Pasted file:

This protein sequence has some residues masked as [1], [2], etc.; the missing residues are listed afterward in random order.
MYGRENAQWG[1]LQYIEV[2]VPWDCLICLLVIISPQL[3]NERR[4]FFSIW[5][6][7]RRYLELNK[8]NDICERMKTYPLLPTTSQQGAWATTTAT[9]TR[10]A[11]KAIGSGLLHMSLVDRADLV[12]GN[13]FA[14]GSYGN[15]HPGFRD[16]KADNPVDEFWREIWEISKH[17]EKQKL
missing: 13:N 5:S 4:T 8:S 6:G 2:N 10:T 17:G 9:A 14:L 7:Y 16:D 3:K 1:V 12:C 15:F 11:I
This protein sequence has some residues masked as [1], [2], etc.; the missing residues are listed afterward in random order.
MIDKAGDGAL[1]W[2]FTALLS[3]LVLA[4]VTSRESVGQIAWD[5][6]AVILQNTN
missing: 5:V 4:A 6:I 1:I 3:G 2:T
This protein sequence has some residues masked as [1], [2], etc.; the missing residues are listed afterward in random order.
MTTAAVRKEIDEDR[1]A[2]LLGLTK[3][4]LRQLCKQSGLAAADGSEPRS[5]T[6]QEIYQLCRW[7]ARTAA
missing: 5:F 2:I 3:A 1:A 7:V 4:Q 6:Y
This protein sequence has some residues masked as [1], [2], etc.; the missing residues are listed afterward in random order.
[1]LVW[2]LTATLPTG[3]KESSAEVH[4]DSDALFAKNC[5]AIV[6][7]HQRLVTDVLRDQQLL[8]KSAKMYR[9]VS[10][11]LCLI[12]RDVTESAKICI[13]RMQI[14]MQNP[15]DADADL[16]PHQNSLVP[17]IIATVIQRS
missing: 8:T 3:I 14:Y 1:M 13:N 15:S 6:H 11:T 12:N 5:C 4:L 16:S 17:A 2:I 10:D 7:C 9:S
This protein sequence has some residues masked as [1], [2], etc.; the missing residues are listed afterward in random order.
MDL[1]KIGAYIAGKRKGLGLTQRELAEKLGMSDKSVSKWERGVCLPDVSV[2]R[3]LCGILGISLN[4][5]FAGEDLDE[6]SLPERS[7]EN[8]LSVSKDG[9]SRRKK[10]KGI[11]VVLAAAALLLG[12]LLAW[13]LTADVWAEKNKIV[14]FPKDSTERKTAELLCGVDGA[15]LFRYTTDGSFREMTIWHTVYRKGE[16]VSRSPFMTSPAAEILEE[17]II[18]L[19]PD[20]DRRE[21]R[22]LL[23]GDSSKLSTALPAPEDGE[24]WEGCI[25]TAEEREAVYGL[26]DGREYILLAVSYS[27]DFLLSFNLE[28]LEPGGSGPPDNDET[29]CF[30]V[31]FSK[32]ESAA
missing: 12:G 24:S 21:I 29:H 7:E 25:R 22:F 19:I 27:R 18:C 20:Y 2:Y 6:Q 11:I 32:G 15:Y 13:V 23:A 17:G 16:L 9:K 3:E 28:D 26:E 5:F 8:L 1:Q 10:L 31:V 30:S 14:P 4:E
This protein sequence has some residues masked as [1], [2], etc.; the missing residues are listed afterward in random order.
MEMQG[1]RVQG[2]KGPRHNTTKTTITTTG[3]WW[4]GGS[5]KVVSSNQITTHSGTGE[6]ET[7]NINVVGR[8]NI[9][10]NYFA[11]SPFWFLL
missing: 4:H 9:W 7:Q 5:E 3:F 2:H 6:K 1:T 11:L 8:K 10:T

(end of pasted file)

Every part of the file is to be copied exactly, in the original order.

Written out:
This protein sequence has some residues masked as [1], [2], etc.; the missing residues are listed afterward in random order.
MYGRENAQWG[1]LQYIEV[2]VPWDCLICLLVIISPQL[3]NERR[4]FFSIW[5][6][7]RRYLELNK[8]NDICERMKTYPLLPTTSQQGAWATTTAT[9]TR[10]A[11]KAIGSGLLHMSLVDRADLV[12]GN[13]FA[14]GSYGN[15]HPGFRD[16]KADNPVDEFWREIWEISKH[17]EKQKL
missing: 13:N 5:S 4:T 8:S 6:G 2:N 10:T 17:G 9:A 14:L 7:Y 16:D 3:K 1:V 12:C 15:F 11:I
This protein sequence has some residues masked as [1], [2], etc.; the missing residues are listed afterward in random order.
MIDKAGDGAL[1]W[2]FTALLS[3]LVLA[4]VTSRESVGQIAWD[5][6]AVILQNTN
missing: 5:V 4:A 6:I 1:I 3:G 2:T
This protein sequence has some residues masked as [1], [2], etc.; the missing residues are listed afterward in random order.
MTTAAVRKEIDEDR[1]A[2]LLGLTK[3][4]LRQLCKQSGLAAADGSEPRS[5]T[6]QEIYQLCRW[7]ARTAA
missing: 5:F 2:I 3:A 1:A 7:V 4:Q 6:Y
This protein sequence has some residues masked as [1], [2], etc.; the missing residues are listed afterward in random order.
[1]LVW[2]LTATLPTG[3]KESSAEVH[4]DSDALFAKNC[5]AIV[6][7]HQRLVTDVLRDQQLL[8]KSAKMYR[9]VS[10][11]LCLI[12]RDVTESAKICI[13]RMQI[14]MQNP[15]DADADL[16]PHQNSLVP[17]IIATVIQRS
missing: 8:T 3:I 14:Y 1:M 13:N 15:S 6:H 11:T 12:N 5:C 4:L 16:S 17:A 2:I 10:D 7:C 9:S
This protein sequence has some residues masked as [1], [2], etc.; the missing residues are listed afterward in random order.
MDL[1]KIGAYIAGKRKGLGLTQRELAEKLGMSDKSVSKWERGVCLPDVSV[2]R[3]LCGILGISLN[4][5]FAGEDLDE[6]SLPERS[7]EN[8]LSVSKDG[9]SRRKK[10]KGI[11]VVLAAAALLLG[12]LLAW[13]LTADVWAEKNKIV[14]FPKDSTERKTAELLCGVDGA[15]LFRYTTDGSFREMTIWHTVYRKGE[16]VSRSPFMTSPAAEILEE[17]II[18]L[19]PD[20]DRRE[21]R[22]LL[23]GDSSKLSTALPAPEDGE[24]WEGCI[25]TAEEREAVYGL[26]DGREYILLAVSYS[27]DFLLSFNLE[28]LEPGGSGPPDNDET[29]CF[30]V[31]FSK[32]ESAA
missing: 12:G 24:S 21:I 29:H 7:E 25:R 22:F 19:I 27:R 18:C 20:Y 2:Y 6:Q 11:I 32:G 15:Y 13:V 23:A 17:G 16:L 9:K 3:E 28:D 26:E 5:F 8:L 1:Q 10:L 31:V 30:S 14:P 4:E
This protein sequence has some residues masked as [1], [2], etc.; the missing residues are listed afterward in random order.
MEMQG[1]RVQG[2]KGPRHNTTKTTITTTG[3]WW[4]GGS[5]KVVSSNQITTHSGTGE[6]ET[7]NINVVGR[8]NI[9][10]NYFA[11]SPFWFLL
missing: 4:H 9:W 7:Q 5:E 3:F 2:H 6:K 1:T 11:L 8:K 10:T